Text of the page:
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Yasukuni badges

Article about: Hi, need some help on the ones issued by Yasukuni shrine. My questions are on the colours of both the violet cord used in the bereavement one and the cloth colour in the one with numbers iss

  1. #1

    Default Yasukuni badges

    Hi, need some help on the ones issued by Yasukuni shrine. My questions are on the colours of both the violet cord used in the bereavement one and the cloth colour in the one with numbers issued twice a year by the shrine. Many thanks in advance for any hints.

  2. #2

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    Sorry, cannot understand what you want to know. Are you asking about the ones in the photos below? What's the question?
    Click to enlarge the picture Click to enlarge the picture Yasukuni badges  

  3. #3

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    Yes, exactly. I would like to know why the violet colour was chosen in the first one. Is it for the loyalty to the emperor?
    And what was the meaning of colours in the second badges with numbers? There were several versions of the cloth the little sakura was placed on. I wonder whether it had any additional meaning.
    Many thanks in advance

  4. #4

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    Purple was regarded as a divine color since ancient times as the dye taken from clams was so expensive. Generally dark colors became to signify higher court ranks and pale colors like yellow signified lower ranks. The ribbon colors signified the seating arrangements made for the bereaved family attending the enshrinement ceremony at Yasukuni shrine, like movie tickets with reserved seat numbers on them.

  5. #5

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    According to my research, these badges were made twice a year from 1936 to 1944. (I am a little unclear if the earlier years had a ceremony twice a year, but the earliest dated example I found was spring 1936.) Generally speaking, the ribbon colors changed for each badge (that is, twice a year) although the 1940 badges for both ceremonies had the same color ribbon. That said, I do not know the meaning of the colors. Obviously, someone or some committee decided upon the colors for some reason or another (special meaning? available stock? competitive pricing?), but I have yet to find any source detailing this.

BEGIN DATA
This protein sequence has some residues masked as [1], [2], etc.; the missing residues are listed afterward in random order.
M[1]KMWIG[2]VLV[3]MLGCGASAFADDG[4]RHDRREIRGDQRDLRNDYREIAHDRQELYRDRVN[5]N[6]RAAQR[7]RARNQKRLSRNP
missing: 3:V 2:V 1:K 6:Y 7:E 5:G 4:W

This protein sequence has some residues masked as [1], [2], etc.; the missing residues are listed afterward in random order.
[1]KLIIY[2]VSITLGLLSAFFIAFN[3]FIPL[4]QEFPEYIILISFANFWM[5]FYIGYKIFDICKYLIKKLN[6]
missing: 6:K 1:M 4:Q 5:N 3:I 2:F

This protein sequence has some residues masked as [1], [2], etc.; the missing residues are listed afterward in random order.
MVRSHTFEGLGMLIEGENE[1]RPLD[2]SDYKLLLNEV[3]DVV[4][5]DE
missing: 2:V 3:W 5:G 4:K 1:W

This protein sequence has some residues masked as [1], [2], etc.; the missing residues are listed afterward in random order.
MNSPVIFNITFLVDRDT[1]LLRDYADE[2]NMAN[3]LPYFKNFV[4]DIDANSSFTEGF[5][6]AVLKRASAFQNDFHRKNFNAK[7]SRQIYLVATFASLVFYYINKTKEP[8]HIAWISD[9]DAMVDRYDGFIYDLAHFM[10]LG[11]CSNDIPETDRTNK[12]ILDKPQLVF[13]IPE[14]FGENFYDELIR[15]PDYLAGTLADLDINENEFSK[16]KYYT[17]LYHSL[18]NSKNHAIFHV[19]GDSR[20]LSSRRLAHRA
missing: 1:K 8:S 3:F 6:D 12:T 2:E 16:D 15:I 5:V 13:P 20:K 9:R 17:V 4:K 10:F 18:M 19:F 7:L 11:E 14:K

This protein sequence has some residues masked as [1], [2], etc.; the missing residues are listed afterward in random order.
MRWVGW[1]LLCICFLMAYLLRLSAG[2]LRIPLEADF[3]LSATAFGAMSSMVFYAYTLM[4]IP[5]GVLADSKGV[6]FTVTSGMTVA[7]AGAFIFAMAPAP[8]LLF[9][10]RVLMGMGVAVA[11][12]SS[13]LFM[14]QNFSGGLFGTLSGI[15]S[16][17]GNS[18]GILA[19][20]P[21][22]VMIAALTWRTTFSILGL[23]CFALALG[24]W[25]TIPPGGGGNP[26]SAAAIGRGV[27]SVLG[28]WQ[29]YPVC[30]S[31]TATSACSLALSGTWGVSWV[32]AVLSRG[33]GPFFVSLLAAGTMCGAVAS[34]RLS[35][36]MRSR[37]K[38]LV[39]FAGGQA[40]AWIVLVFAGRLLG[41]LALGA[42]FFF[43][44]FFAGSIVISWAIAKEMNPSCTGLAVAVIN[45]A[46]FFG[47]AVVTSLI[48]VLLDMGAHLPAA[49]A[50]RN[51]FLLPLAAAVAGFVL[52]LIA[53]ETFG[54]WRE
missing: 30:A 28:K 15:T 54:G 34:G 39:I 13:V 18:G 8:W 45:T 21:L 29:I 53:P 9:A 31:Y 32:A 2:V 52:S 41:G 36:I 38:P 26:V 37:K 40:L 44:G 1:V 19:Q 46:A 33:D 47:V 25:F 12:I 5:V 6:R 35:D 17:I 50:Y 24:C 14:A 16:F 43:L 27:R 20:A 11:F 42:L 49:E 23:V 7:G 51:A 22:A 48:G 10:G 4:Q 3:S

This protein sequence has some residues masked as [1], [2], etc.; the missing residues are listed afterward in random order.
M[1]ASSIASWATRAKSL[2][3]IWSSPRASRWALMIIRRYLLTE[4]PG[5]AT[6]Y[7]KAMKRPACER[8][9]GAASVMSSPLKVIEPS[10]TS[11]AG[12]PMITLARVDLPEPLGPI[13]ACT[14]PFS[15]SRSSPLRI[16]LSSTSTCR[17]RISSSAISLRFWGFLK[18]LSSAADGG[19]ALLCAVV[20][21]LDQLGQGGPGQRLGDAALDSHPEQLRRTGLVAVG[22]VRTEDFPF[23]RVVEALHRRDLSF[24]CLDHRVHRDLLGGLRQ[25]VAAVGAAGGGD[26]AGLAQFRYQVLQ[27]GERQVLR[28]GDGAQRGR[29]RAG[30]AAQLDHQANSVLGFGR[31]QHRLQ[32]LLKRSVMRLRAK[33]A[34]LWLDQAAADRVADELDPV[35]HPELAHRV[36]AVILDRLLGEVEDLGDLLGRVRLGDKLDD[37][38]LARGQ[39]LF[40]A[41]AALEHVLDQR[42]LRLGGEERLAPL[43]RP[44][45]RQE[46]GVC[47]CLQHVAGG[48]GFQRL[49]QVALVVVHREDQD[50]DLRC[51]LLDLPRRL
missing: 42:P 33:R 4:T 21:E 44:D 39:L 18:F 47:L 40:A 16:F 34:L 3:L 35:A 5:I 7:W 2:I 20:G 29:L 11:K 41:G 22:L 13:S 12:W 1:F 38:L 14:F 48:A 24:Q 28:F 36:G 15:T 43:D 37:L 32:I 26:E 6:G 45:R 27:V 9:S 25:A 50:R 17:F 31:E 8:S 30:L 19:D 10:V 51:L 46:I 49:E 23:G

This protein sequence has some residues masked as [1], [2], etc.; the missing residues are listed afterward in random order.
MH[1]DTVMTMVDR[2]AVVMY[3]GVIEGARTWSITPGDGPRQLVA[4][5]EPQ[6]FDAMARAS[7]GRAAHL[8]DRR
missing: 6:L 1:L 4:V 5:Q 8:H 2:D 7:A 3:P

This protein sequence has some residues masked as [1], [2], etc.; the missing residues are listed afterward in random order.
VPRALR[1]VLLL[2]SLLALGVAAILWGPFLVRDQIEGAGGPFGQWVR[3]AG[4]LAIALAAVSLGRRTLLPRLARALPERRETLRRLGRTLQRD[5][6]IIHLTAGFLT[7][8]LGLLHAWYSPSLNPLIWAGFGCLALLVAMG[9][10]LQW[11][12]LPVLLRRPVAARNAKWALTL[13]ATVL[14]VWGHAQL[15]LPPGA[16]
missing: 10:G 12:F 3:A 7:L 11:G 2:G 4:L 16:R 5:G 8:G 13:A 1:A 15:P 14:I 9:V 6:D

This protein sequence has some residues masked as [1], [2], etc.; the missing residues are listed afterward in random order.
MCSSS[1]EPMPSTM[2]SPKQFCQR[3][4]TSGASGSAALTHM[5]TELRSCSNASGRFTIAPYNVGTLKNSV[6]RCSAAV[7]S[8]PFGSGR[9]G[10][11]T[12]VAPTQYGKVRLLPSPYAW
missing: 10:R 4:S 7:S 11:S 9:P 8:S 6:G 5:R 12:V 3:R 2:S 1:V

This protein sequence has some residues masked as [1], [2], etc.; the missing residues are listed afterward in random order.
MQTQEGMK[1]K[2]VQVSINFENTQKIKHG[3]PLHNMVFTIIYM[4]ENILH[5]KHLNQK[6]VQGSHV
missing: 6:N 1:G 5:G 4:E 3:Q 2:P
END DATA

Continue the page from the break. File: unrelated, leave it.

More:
6. #6

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    Nick, the numbers refer to the seating/group arrangements, not the colors as far as I know. I have never seen, say, 1940 badges with different colored ribbons.
    The top number is the group number; the bottom number refers to the individual. 100 people (or pairs) in each group.

  7. #7

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    Thank you very much. Still no hard evidence and some more accurate guesses. Maybe there is any kind of a document introducing the badges? Even issued from the shrine's site? I asked at Yasukuni, but they say they don't know now what was the purpose of the colours. However the cloth could vary in spring and autumn each year. Maybe it was due to the availability of this but maybe not. The one shown on photo is from autumn 1941 and it's 2 coloured, and I have a whole green one fro spring that year.

  8. #8

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    Kokugakuin University has specialized scholars on the subject. So if you went as far as asking Yasukuni, you should be able to learn more at the university.

    Huge numbers of families were invited and this was supposed to honor and console the bereaved families. So it was a multiday event with entertainment by top stars of the time, after the religious ceremonies. There were also small children involved, so color-coding was essential for effective crowd control for which various ribbons were used.

    VIP families, depending on their allocated number could go directly to Yasukuni to register at gates set up for specified range of numbers. Photo A

    Other families were instructed to register at nearby elementary schools, etc, where they got assigned group numbers. Photo B. Group photos were taken and later issued as a photo album, including a roster of those enshrined in that session.

    I'll show some photos from the April 1941 ceremony to give you an idea how the event was organized.
    Click to enlarge the picture Click to enlarge the picture Yasukuni badges   Yasukuni badges  

    Yasukuni badges   Yasukuni badges  

    Yasukuni badges   Yasukuni badges  

    Yasukuni badges  

  9. #9

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    This was the kind of crowd they had to control in the presence of the Emperor.
    Click to enlarge the picture Click to enlarge the picture Yasukuni badges  

  10. #10

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    Absolutely interesting. Thank you very much. Was the emperor present at the ceremonies?

    Yasukuni explained that before World War II it was run by the state. After the war shrine became a private corporation and is managed by 靖国神社崇敬奉賛会. So they told me to make an inquiry about the

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